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Motorcycle Zen

Guest Blogger • Jul 27, 2008

Last weekend I joined with thousands of bikers to ride through Montana and Wyoming’s Beartooth Pass Highway. Now if you would have asked me a year ago if I saw myself riding switchback after switchback in leather boots and jacket on the back of a Harley, I would have taken a moment to contemplate, laughed and said “anything is possible, I guess”. Now what amazes me the most about this whole experience is why I hadn’t done it before.

There’s nothing like it.

There’s nothing like the wind in my hair, the cool breeze and hot patches of sun warmed road, the balmy segments of valley that feel like hot, moist, summer days back East. The endless snaking road stretched out before me like some great slumbering serpent. The great hillsides giving birth to segmented crimson and golden rock formations shaded into jagged sculptures of earth by sun. The treelines opening like unearthly gates to mountains that jet up to the sky, pointing sharply at the heavens, the snowcapped peaks, river valleys, and high alpine lakes that mirror wildflowers and sky.

There is nothing like the meditative hummm; a loud silence giving room for only breath and sight. It is here that I have let Zen come over me. Holding on to forward, leaving backwards in my past. It is here that I look out upon our world and see the sunset behind white and lavender mountains.

They say that that close to ten thousand bikers showed up for the Red Lodge Rally. Like some huge gathering of leathered monks, we shared these views together and alone; a rumbling sacred silence, a meditation on freedom and beauty.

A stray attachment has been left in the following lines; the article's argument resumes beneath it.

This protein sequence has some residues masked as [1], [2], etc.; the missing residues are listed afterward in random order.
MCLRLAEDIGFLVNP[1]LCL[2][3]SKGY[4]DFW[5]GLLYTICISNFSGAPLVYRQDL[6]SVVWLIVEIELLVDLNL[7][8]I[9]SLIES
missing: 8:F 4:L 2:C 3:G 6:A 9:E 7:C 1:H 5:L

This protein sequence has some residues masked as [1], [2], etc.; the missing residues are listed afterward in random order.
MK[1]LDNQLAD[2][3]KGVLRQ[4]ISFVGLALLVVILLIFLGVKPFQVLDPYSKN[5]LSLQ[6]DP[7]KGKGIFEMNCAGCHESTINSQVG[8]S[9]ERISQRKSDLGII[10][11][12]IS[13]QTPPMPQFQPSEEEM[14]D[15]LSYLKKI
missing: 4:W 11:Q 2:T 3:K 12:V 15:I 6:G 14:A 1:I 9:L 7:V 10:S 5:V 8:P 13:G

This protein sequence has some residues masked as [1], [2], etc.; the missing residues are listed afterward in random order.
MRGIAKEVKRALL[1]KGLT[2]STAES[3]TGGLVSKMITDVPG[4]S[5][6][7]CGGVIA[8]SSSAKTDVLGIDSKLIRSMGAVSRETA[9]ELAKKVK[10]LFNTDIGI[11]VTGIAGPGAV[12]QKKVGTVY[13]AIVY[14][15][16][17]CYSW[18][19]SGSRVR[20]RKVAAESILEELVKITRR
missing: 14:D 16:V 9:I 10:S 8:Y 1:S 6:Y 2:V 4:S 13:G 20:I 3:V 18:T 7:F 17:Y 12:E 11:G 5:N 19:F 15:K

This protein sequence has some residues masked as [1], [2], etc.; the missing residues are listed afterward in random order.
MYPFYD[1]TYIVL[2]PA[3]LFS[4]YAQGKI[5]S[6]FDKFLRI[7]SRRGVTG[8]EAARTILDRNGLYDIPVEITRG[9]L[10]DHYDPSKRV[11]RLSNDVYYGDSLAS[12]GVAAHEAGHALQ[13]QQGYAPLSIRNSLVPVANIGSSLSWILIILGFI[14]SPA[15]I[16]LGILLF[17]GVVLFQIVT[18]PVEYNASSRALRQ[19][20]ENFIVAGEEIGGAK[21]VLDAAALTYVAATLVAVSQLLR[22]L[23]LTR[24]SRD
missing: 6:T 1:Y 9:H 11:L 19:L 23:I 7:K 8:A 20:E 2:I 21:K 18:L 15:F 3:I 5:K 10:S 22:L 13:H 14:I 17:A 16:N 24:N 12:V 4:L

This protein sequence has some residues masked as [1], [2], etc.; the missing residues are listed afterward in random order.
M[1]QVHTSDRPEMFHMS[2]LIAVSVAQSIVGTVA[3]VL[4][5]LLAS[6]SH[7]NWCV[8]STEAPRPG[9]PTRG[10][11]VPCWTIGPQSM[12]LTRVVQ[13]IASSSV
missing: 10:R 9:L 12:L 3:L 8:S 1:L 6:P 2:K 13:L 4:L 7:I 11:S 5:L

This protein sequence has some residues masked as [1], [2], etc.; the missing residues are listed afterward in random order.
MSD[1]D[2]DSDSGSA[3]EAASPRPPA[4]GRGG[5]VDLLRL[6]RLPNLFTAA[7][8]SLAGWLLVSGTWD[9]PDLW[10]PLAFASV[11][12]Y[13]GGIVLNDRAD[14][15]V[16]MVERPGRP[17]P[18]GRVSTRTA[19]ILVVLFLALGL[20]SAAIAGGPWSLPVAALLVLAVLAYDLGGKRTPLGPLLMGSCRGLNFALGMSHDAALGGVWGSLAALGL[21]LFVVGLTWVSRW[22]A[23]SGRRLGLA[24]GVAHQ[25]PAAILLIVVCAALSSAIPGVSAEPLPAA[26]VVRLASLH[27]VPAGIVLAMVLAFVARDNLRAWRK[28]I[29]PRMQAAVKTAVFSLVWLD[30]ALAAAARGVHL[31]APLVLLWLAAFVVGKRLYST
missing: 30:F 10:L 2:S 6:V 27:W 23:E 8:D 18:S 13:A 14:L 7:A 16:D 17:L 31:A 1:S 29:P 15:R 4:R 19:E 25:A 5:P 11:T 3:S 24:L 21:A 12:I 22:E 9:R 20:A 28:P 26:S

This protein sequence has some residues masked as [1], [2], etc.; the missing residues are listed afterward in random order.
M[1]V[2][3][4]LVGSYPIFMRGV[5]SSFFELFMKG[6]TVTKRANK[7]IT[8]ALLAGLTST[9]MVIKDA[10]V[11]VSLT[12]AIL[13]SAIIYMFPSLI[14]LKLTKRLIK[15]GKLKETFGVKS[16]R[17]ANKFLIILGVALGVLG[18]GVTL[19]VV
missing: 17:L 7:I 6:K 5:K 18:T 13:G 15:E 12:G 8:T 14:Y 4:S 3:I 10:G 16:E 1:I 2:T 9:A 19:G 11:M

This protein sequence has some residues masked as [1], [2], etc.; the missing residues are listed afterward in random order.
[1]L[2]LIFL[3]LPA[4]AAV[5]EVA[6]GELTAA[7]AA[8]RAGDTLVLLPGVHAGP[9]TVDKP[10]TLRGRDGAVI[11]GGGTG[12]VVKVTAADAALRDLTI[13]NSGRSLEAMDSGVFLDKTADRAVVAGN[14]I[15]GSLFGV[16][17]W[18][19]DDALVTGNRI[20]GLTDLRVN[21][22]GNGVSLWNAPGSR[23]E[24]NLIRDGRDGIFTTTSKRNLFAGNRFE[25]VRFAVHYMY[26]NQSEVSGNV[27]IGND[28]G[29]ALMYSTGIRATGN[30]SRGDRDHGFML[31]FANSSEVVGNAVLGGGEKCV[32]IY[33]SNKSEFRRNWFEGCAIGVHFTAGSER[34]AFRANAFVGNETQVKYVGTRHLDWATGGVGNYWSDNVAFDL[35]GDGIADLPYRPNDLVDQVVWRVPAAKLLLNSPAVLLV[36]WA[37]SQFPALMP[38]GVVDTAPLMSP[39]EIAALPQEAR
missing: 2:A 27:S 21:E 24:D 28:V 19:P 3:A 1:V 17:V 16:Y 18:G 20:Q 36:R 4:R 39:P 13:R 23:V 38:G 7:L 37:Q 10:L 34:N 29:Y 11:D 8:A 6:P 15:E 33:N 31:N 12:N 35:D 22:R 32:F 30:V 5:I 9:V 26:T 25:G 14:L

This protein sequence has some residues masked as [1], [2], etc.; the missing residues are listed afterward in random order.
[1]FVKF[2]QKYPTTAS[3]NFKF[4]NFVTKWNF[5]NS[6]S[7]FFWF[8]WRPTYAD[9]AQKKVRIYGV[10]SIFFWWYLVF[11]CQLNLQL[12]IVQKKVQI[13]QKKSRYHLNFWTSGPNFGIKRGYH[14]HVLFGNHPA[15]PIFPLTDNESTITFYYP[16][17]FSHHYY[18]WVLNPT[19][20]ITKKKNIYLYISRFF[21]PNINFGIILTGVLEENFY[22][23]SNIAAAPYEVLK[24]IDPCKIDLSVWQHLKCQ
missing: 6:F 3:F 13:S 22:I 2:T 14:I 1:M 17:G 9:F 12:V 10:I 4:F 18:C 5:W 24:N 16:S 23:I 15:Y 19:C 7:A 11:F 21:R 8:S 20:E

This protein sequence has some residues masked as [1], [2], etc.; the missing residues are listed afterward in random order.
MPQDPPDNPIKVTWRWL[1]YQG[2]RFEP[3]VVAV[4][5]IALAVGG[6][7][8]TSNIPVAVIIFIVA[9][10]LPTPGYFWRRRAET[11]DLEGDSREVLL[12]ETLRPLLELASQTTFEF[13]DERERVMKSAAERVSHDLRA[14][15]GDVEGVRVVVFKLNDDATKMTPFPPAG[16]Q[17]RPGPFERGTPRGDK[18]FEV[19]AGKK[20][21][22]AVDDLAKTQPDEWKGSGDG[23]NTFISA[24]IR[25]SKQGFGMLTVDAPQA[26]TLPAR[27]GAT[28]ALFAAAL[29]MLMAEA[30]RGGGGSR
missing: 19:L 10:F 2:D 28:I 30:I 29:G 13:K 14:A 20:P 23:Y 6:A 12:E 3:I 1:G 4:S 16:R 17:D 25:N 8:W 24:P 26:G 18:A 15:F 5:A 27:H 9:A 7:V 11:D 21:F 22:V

And yet most people imagine a gathering of this sort to be littered with loud parties, street fights, broken bottles and women dressed in red paten leather platforms and black leather skirts- and no doubt, there was some of that. But there is something more. That gathering, that 180 miles of mountain road, those bikes riding simultaneously staggered along a winding stretch of the most beautiful highway I have ever witnessed is something pretty incredible. There is something about the ride and the rider that lends itself to our desire for freedom and beauty and how we must take it wherever it is or ride to meet it if we must. How every man and women wants to let go of the stuff behind them and move only forward, and look out onto this world with love and appreciation for its magnificence. Our tribute to its beauty is to appreciate it, however we can, and if it takes ten thousand humming motorcycle monks to do it, then so be it.

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